At Sales Engine, we prepare an agenda for each and every meeting — from long consulting project launch meetings to conference calls to discuss a specific topic with a client. We believe: If you don’t write it down, it doesn’t (and will not) exist.
Salespeople often fail by choosing to avoid preparing for a meeting properly. We get caught up in the excitement of potentially winning a new client that we forget there are critical steps to be taken before, during, and after each and every meeting with a prospect.
If you don’t prepare, you won’t win.
When you sit down to write your meeting agenda, go beyond a vague list of discussion topics. While these are obviously the bones of the conversation and they are extremely important, there are three agenda items that will help to elevate you above your competitors. These items are obvious to every high-performing salesperson because he/she executes them naturally over the course of the sales process. But there’s a ritual in writing these steps down & by doing so, you instill the discipline of executing consistently. Even if you are a high-performing salesperson, you establish even more credibility with your prospects by demonstrating disciplined behavior.
We’ve used these 3 agenda items on every agenda for over 5 years and we’ve lost count of the number of times a client comes to us saying something like, “I just love how structured and intentional our meetings with you are. I’ve begun conducting them the same way with my own team!”.
What would your meetings look like if you used these three meeting agenda items over the next 3 months?
Purpose, Benefit, Check
We’ve written at length about the Purpose, Benefit, Check on this blog. It’s a conversation tool that we really believe in. The Purpose, Benefit, Check (or PBC as we like to call it) is your on-ramp into the conversation. Many times, meetings start with 5-10 minutes of idle chatter. Here, you introduce yourself to anyone you haven’t met yet and share a story to socialize a bit. But then, there’s this weird period where someone has to make the conscious decision to say, “Ok, let’s begin the meeting now.” Most meetings begin this way. There’s nothing wrong with it, but it doesn’t exactly get everyone on the same page.
The most effective way of beginning a sales meeting is by using the Purpose Benefit Check. Here’s an example of what it might look like in one of our meetings:
“The purpose of our meeting today is to discuss your sales toolkit and how it supports your sales process.
I think this will provide you with a strong sense of how the toolkit could be enhanced to strengthen the sales team (benefit).
How does that sound (check)?
*NOTE: This is important for each and every meeting, but especially for conference calls!
If you want to learn more about the PBC and how it should be used, read this post.
Accountabilities As A Result of the Meeting
Again, this one seems so simple that it shouldn’t even make our list. But we believe it should. Most meetings that we’ve attended or observed do not include this agenda item. Roles and responsibilities kind of float around as a result of the conversation. The responsibility of owning a certain ‘next step’ or ‘action item’ often lies with the person to whom it’s assigned, but that isn’t always clear. Over the course of the meeting, I might have to say to myself, “Ok, Joe mentioned that it would be great if I could do “x”, but I’m not sure if that’s a task that he’s actually assigned to me.” Make roles and responsibilities as clear as you can. You can do this by:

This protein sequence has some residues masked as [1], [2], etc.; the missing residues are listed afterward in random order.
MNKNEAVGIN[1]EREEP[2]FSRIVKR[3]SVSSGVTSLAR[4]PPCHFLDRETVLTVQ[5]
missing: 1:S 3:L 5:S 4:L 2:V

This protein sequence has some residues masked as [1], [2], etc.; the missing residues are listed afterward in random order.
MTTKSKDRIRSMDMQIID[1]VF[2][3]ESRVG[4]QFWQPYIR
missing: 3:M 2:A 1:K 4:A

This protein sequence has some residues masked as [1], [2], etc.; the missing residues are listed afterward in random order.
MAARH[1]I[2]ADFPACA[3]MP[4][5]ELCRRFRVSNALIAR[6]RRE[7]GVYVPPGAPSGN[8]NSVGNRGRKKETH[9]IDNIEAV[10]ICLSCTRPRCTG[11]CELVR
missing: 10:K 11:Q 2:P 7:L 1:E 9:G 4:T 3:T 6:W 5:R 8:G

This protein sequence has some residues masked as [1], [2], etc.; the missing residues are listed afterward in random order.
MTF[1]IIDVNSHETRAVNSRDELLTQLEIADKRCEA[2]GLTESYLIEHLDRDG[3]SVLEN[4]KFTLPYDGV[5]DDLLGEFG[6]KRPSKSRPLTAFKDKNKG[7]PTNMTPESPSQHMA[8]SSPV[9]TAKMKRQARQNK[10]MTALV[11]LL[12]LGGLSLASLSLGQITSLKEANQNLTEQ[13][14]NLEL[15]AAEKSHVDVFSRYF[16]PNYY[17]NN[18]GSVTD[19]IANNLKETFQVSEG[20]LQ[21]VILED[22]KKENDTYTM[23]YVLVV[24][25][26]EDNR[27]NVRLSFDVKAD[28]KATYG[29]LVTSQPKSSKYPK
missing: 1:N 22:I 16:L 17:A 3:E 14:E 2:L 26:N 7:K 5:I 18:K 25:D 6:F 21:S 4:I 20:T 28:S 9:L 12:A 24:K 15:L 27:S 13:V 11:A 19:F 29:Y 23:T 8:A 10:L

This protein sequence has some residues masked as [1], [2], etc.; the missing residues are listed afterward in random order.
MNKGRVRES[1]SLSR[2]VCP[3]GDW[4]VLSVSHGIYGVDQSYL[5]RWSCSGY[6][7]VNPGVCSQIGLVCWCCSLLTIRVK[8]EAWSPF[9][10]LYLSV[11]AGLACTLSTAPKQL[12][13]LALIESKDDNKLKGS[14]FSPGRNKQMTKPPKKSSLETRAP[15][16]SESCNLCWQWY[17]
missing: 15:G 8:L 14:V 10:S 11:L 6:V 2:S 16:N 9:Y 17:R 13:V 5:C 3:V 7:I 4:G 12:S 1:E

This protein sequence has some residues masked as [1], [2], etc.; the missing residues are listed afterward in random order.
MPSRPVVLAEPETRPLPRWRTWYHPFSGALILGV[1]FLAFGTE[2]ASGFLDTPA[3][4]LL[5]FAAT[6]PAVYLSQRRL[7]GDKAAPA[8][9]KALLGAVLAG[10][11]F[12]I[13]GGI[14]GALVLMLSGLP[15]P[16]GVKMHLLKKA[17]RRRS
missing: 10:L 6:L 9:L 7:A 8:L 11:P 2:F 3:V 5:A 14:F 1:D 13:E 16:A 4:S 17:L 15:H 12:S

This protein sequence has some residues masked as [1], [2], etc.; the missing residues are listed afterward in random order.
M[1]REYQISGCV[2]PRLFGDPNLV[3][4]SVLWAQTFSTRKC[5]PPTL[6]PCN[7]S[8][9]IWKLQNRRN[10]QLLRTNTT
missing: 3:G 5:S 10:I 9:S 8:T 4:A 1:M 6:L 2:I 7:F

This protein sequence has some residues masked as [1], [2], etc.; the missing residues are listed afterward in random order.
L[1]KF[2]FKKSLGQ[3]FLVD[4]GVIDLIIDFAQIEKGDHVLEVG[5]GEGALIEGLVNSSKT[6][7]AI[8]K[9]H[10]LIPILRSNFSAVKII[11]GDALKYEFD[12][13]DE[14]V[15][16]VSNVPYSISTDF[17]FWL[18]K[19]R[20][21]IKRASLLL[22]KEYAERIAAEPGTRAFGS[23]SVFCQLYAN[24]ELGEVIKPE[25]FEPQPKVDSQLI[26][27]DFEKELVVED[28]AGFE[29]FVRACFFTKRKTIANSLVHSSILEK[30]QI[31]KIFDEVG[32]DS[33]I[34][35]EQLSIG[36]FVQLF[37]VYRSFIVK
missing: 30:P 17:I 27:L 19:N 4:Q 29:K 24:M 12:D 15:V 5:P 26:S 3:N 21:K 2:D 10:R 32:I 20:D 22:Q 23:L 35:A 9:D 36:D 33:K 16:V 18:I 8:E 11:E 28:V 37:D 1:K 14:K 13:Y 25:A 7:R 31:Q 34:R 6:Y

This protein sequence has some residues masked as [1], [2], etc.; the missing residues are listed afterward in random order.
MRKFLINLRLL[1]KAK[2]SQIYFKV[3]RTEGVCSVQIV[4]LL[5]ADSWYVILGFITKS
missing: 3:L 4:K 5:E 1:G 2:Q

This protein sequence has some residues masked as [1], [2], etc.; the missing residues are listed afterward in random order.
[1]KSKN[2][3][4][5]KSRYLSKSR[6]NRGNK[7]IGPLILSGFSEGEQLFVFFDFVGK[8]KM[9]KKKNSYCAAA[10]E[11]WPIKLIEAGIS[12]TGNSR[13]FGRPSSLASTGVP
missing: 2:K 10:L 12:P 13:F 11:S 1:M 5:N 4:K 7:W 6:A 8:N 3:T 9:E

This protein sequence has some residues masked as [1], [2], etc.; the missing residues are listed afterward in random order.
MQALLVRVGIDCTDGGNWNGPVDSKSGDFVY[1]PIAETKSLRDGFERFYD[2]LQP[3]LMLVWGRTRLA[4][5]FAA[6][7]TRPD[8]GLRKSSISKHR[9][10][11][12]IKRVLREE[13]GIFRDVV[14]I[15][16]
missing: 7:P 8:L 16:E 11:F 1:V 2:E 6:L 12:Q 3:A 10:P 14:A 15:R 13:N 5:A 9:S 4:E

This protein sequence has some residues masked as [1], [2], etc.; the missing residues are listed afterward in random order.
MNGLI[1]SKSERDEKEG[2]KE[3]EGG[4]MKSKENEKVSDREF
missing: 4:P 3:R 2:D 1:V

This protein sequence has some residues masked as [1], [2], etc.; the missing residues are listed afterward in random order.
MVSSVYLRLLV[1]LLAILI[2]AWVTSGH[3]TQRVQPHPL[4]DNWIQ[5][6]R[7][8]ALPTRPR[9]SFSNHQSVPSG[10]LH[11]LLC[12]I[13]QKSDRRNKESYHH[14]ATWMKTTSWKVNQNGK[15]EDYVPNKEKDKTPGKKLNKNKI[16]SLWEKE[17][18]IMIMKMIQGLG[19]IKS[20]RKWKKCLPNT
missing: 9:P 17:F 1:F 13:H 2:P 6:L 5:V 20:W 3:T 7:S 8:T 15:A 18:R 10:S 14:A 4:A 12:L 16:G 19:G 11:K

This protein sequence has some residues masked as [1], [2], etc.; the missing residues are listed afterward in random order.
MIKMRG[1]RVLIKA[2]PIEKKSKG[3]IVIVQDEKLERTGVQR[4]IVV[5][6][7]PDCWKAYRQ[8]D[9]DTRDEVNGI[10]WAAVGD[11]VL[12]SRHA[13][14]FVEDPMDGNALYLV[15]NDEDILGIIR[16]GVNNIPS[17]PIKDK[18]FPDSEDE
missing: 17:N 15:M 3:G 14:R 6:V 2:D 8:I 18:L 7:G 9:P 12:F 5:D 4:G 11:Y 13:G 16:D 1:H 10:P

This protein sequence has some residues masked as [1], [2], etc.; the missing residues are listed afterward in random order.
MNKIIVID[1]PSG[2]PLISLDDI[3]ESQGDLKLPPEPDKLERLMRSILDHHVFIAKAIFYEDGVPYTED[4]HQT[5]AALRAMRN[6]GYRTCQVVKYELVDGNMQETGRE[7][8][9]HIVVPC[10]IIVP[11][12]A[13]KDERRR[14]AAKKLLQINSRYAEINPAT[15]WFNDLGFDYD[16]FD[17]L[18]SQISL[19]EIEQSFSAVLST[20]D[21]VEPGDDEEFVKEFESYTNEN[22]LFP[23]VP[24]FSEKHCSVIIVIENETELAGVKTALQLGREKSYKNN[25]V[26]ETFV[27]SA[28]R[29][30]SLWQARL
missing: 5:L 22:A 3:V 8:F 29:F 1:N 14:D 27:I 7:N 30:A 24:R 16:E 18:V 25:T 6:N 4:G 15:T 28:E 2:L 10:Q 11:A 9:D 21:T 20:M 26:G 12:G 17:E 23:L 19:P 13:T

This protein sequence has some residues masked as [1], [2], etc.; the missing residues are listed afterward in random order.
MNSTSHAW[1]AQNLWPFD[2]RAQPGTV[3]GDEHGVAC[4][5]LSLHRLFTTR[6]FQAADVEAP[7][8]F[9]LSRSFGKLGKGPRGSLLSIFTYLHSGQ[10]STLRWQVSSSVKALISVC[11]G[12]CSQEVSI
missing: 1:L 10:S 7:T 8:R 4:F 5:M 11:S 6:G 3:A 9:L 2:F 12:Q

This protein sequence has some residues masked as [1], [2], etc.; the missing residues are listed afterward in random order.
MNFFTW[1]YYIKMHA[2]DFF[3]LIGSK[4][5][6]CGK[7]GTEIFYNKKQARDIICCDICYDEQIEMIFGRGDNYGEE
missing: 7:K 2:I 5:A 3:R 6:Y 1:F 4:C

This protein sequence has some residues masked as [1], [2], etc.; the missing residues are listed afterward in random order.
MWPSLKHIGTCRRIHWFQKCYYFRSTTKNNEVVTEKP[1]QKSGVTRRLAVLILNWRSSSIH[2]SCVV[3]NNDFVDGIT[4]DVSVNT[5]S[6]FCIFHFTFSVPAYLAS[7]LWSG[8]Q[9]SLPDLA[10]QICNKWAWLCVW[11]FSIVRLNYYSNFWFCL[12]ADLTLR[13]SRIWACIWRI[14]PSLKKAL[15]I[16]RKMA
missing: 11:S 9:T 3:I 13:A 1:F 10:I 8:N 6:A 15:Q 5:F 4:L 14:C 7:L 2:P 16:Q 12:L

- Assigning note-taking responsibilities to just one person in the room. They can record every action item and assign one person to each task as the meeting progresses — and provide the team notes after the meeting has concluded.
- Using a white-board. Again, assigning someone with this responsibility during the meeting is easiest.
- Going beyond action items & establishing a timeline. When should each action item be completed? What would stall the process if a certain action item isn’t completed in time?
Make the roles and responsibilties entirely explicit so that everyone is moving toward the same goal on the same timeline as a result of your high-impact meeting.
Just because the logistics (meeting time and date) may be on your calendar doesn’t mean that they are on everyone’s calendar. By creating a distinct meeting agenda for each meeting, you also begin to accumulate a log of progress. You can use your saved agendas to look back on your sales process with a specific client and begin to find ways of refining it in the future.
The 4 areas of logistical information that we include on every single agenda are as follows:
- Location: If this is a conference call, say so. Provide all conference line information for attendees. If this is an in-person meeting, be sure to include the specific room or conference number everyone should be looking for when they arrive.
- Date: Include day of the week as well! (You’ll avoid the classic mistake of listing the wrong day of the week for a specific date this way.)
- Time: Be sure to include the local time zone. Attendees may be traveling & you wouldn’t want them to miss out on it because of a small oversight like this.
- Attendees: List all attendees’ first and last names. It’s important that each person know who will be joining, especially if this is a meeting between departments.
Preparing properly for a meeting begins with an agenda. But don’t let it just stall there. Use these three agenda items in your next 10 meetings and let us know how it goes.